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Is a breakthrough lung cancer treatment on the horizon?

The Liège-based biotech company PDC*line Pharma, which specializes in immuno-oncology, has initiated a Phase I/II study to evaluate a therapeutic vaccine against lung cancer. This cancer variety causes the highest number of deaths in the world. The company has raised $18.9 million (€17 million) in equity and loans from Belgian investors and several angel investors.

Olivia McCall

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This picture show a lung cancer medicine.

A new Belgian biotech company is moving its projects out of the laboratory and into the clinical study phase. The product in question, called at this stage PDC*lung 01, is a therapeutic candidate vaccine against so-called “non-small cell” lung cancer (NSCLC), the most common lung cancer (80% of cases). Unlike traditional vaccines, which prevent disease, therapeutic cancer vaccines are designed to treat existing cancer and reduce potential growth.

Nine clinical centers, including three in Belgium, have agreed to participate in this clinical study. “This Phase I/II should be used to check the safety of the product, but should also look at whether there is an immune response and whether the vaccine is active in the blood. We will also observe if there are any clinical applications for the product,” continued the company’s CEO.

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Lung cancer is the most common cancer among men and for both sexes combined, with 2.1 million new cases each year. For women, it is the third most common cancer, after breast and colorectal cancer. Lung cancer is the leading cause of cancer deaths worldwide, with 1.8 million people dying in 2018.

This represents 18.4% of all cancer deaths, both male and female. “We started with the lung because it is one of the cancers that require the most urgent treatment tools. Studies go faster because it is easier to find patients to enroll than for other rare varieties of cancers,” Eric Halioua noted.

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Originally created in France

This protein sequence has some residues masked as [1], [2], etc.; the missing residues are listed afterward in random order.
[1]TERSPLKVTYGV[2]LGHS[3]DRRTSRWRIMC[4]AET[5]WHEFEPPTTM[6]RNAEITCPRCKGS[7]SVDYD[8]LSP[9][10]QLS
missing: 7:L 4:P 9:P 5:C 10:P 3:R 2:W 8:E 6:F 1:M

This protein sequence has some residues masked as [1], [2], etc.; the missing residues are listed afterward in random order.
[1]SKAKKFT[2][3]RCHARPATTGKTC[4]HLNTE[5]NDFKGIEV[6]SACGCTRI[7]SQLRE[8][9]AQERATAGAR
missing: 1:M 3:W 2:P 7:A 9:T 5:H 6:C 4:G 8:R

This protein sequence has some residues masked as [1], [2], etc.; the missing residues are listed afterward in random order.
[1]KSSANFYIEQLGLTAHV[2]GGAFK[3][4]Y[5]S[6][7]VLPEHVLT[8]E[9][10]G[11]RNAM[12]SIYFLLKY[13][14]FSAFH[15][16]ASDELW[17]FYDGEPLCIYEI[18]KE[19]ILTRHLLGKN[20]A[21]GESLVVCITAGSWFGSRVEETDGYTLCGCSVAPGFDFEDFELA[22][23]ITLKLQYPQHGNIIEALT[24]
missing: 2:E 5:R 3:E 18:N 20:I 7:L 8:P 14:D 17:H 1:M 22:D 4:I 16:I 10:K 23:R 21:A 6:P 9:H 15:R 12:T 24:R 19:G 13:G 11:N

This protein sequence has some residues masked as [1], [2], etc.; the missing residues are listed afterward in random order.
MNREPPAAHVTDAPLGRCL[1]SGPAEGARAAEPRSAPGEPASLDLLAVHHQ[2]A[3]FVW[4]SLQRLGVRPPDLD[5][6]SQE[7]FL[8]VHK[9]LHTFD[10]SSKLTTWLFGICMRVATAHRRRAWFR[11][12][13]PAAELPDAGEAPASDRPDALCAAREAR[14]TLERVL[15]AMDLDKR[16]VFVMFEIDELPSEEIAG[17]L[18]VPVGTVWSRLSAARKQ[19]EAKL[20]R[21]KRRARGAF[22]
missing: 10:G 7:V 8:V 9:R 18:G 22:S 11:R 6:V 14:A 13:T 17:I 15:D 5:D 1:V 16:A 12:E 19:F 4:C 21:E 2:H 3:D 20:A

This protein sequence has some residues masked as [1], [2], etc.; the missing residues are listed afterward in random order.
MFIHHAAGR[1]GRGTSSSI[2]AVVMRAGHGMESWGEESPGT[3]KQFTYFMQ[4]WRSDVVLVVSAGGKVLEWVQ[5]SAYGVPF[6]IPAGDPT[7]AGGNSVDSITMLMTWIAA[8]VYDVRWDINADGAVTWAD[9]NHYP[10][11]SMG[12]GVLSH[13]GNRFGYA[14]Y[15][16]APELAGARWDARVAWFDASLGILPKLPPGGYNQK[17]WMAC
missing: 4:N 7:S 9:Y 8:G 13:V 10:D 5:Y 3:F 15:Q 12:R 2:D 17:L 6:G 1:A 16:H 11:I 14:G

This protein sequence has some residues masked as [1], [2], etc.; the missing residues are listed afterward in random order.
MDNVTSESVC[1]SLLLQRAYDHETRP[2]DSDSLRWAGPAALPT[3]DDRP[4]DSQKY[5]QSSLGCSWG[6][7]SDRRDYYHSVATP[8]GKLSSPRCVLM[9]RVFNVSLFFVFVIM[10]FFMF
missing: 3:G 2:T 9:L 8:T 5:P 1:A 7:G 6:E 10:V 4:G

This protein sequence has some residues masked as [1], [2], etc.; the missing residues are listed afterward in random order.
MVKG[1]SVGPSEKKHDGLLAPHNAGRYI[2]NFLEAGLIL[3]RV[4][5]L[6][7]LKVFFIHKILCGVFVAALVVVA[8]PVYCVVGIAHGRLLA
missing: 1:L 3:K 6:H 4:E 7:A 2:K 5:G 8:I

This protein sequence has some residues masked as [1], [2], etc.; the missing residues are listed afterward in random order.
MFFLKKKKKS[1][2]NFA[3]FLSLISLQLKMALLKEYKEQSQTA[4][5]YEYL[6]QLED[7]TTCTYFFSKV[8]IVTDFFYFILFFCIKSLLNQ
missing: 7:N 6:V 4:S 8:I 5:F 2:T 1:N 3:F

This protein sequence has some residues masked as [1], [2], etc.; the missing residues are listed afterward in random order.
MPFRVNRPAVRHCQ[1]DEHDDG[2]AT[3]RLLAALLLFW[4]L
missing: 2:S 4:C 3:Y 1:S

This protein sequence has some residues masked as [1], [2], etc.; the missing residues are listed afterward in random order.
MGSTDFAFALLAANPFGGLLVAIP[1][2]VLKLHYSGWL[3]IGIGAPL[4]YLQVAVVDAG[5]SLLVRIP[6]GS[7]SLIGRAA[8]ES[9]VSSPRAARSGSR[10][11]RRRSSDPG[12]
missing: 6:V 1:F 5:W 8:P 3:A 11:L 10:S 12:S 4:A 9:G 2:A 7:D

Eric Halioua is not a stranger to Belgian biotechs since he is the former boss of Promethera, another major name in Walloon cell therapy, specializing in the treatment of liver diseases. It was he who brought PDC*line to Liege in 2016. The company was initially founded in France in 2014 by Laurent Levy and Joël Plumas, as a spin-off of the French Blood Establishment in Grenoble.

Located in the Giga building in Sart Tilman, PDC*line has about twenty employees. The young company has raised $18.9 million (€17 million) to date, including $8.46 million (€7.6 million) in equity and loans from Belgian investors (MeusInvest, Innodem3, InvestSud, and SFPI) and several business angels, including Jean-Paul Prieels (ex-GSK).

The rest consists of $10.36 million (€9.3 million) of non-dilutive investments, including recoverable advances and subsidies from the Walloon Region and French and Belgian organizations.

Without giving any details, Eric Halioua indicated that he was in the process of raising new funds, which could materialize quite quickly. At the beginning of the year, the company granted LG Chem Life Sciences Company of Korea an exclusive license to develop and market PDC*lung01 for South Korea and an exclusive option in other Asian countries. A contract worth $120 million (€108 million), plus royalties. An impressive amount for such a young company.

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(Featured image by Dmitry Bayer via Unsplash)

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First published in L’echo, a third-party contributor translated and adapted the article from the original. In case of discrepancy, the original will prevail.

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Olivia McCall is passionate about education, women and children’s rights, and the environment. A long-time investor, she covers news about the latest stocks (lately marijuana and tech), IPOs and indices, and is always on the lookout for socially responsible startups. She also writes about the food sector, and has a keen interest on cryptocurrencies.